On Aug. 29th, Sens. Chuck Grassley and Diane Feistein received a letter from eight recent or current members of Harvard Law’s Black Law Student Association (BLSA), including Shreveport mayoral candidate Adrian Perkins, in support of Judge Brett Kavanaugh’s nomination to the United States Supreme Court.
The Bayou Brief contacted Perkins, both directly and through his campaign, and, as of the time of publication, has yet to receive a response.
The letter praises Kavanaugh, a staunchly pro-life conservative who is now confronting credible allegations of sexual assault, for meeting with African-American students in March and providing them “his insights and advice” on how to secure a judicial clerkship. “The students who have signed below write to express appreciation for the Judge’s enthusiasm on this issue and hope that his efforts will be taken into consideration,” the letter reads.
The Harvard BLSA subsequently issued an official statement to the media, distancing itself from the letter submitted by Perkins and his classmates. “The vast majority of these individuals who signed the letter, moreover, have already graduated from Harvard Law School and are no longer active members of Harvard BLSA,” the organization explains.
After graduating from Harvard Law earlier this year, Perkins, 32, returned to his hometown of Shreveport in order to run for mayor as a Democrat.
Only a year ago, he told the publication Harvard Law Today that he intended on pursuing a career in technology and was considering taking a job with the corporate firm Sidley Austin in Los Angeles, where he worked as a summer associate. “If I go to a corporate law firm, I could carve out a specific space for (practicing tech law),” he said.
Perkins is one of six “viable” candidates and, according to internal polling commissioned by a group of area business leaders, is currently locked in a tight battle for second place. The poll, which has not yet been released to the public, suggests that incumbent Mayor Ollie Tyler is almost certain to finish first in the general election but is severely vulnerable in the runoff.
Perkins’ campaign has largely been propelled by the strength of his resume: He attended West Point, where he served as the school’s first-ever African-American class president. That was followed by deployments to Iraq and Afghanistan, a Bronze Star, and then Harvard Law, where he was elected student government president.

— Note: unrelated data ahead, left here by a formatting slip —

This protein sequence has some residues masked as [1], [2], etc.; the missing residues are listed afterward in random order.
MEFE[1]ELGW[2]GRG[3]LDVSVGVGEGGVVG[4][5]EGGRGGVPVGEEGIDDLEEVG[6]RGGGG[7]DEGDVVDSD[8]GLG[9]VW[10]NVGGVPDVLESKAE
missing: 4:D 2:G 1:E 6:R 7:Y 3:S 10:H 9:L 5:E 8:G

In light of Stanford professor Christine Blasey Ford’s credible allegations, disclosed on Sunday morning in The Washington Post, that Kavanaugh had sexually assaulted her when they were both in high school, Perkins’ decision to support Kavanaugh’s nomination, which until now had not been reported, is certain to raise significant concerns among the moderate Republicans and the young progressives that he hopes to attract.
His encounter with Kavanaugh was brief and insignificant, but the letter he signed was prominently referenced by Republicans on the Senate Judiciary Committee as evidence of the nominee’s commitment to diversity.
To his critics, who had already expressed concern about turning over the leadership of City Hall to a young man who hasn’t lived there full-time since he graduated from high school fifteen years ago and who, according to publicly available records, has never cast a vote in Shreveport, it reinforces the perception that Perkins may be willing to place his own ambition above the principles he espouses as a Democratic candidate.
For others, though, it may be perceived as a sign of his political independence and willingness to forge meaningful alliances with conservatives. After all, at the time he signed the letter, the allegations about Kavanaugh had not yet been disclosed to the public, and it is more likely than not that either Kavanaugh or the White House solicited letters of support from as many organizations as possible. It does not seem plausible that eight Harvard BLSA members submitted a letter to the Senate Judiciary Committee without at least some prompting or request.
Publisher’s Note: I have previously published an opinion piece by another candidate for Shreveport mayor, Steven Jackson, and I have covered his efforts to remove a Confederate monument at the Caddo Parish Courthouse. After Jackson (who I have known for nearly a decade) was targeted and threatened by racist hate mail, I made a personal contribution to his campaign. The Bayou Brief became aware of Perkins’ letter through a tip provided by a reader in New Orleans. Jackson has never received any compensation for his opinion column, and neither he nor his campaign have ever contributed to The Bayou Brief. Prior to publication, I also reached out to Jackson to inform him of my ethical obligation to preemptively disclose my campaign donation. He had no involvement in or prior knowledge of this report.